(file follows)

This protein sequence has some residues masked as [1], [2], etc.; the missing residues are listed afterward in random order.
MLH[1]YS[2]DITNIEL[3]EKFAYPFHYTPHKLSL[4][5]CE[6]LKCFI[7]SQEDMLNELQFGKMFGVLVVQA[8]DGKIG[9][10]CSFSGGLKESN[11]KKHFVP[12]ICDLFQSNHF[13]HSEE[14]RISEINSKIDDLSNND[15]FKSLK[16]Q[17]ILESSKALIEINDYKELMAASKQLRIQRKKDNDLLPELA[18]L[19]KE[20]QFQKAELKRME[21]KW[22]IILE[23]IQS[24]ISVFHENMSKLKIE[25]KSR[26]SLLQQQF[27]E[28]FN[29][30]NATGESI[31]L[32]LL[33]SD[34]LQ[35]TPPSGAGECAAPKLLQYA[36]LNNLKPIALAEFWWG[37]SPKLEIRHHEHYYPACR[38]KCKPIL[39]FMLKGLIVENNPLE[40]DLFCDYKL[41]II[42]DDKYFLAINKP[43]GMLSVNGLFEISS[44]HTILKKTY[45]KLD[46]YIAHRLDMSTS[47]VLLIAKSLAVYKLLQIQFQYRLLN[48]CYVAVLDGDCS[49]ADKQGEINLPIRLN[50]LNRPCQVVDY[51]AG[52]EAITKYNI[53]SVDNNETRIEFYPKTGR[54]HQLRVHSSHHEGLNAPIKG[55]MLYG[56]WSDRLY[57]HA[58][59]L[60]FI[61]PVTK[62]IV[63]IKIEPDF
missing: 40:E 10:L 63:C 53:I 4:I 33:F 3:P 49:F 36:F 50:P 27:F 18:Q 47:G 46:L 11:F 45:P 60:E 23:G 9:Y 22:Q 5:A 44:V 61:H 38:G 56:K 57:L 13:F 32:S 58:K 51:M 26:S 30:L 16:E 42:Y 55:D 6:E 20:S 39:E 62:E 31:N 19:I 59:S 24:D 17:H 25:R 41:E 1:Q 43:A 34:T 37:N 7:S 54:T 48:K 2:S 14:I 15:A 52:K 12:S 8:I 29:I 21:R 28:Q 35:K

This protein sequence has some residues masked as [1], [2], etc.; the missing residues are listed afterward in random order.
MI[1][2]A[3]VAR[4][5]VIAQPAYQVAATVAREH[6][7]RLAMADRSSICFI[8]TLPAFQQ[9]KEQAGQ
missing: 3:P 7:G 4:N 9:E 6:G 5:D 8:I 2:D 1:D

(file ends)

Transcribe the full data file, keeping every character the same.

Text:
This protein sequence has some residues masked as [1], [2], etc.; the missing residues are listed afterward in random order.
MLH[1]YS[2]DITNIEL[3]EKFAYPFHYTPHKLSL[4][5]CE[6]LKCFI[7]SQEDMLNELQFGKMFGVLVVQA[8]DGKIG[9][10]CSFSGGLKESN[11]KKHFVP[12]ICDLFQSNHF[13]HSEE[14]RISEINSKIDDLSNND[15]FKSLK[16]Q[17]ILESSKALIEINDYKELMAASKQLRIQRKKDNDLLPELA[18]L[19]KE[20]QFQKAELKRME[21]KW[22]IILE[23]IQS[24]ISVFHENMSKLKIE[25]KSR[26]SLLQQQF[27]E[28]FN[29][30]NATGESI[31]L[32]LL[33]SD[34]LQ[35]TPPSGAGECAAPKLLQYA[36]LNNLKPIALAEFWWG[37]SPKLEIRHHEHYYPACR[38]KCKPIL[39]FMLKGLIVENNPLE[40]DLFCDYKL[41]II[42]DDKYFLAINKP[43]GMLSVNGLFEISS[44]HTILKKTY[45]KLD[46]YIAHRLDMSTS[47]VLLIAKSLAVYKLLQIQFQYRLLN[48]CYVAVLDGDCS[49]ADKQGEINLPIRLN[50]LNRPCQVVDY[51]AG[52]EAITKYNI[53]SVDNNETRIEFYPKTGR[54]HQLRVHSSHHEGLNAPIKG[55]MLYG[56]WSDRLY[57]HA[58][59]L[60]FI[61]PVTK[62]IV[63]IKIEPDF
missing: 40:E 10:L 63:C 53:I 4:I 33:F 3:P 49:F 36:F 50:P 27:F 18:Q 47:G 46:L 11:F 45:P 60:E 23:G 9:Y 22:Q 5:A 44:V 61:H 38:G 56:K 57:L 13:F 32:S 58:K 51:M 26:S 30:L 16:E 42:Y 55:D 6:E 20:S 39:E 62:E 31:N 19:I 59:S 24:D 17:H 25:R 41:E 1:Q 43:A 34:T 37:N 7:S 54:T 48:K 2:S 14:I 15:A 52:K 12:S 8:I 29:I 21:R 28:Q 35:K

This protein sequence has some residues masked as [1], [2], etc.; the missing residues are listed afterward in random order.
MI[1][2]A[3]VAR[4][5]VIAQPAYQVAATVAREH[6][7]RLAMADRSSICFI[8]TLPAFQQ[9]KEQAGQ
missing: 3:P 7:G 4:N 9:E 6:G 5:D 8:I 2:D 1:D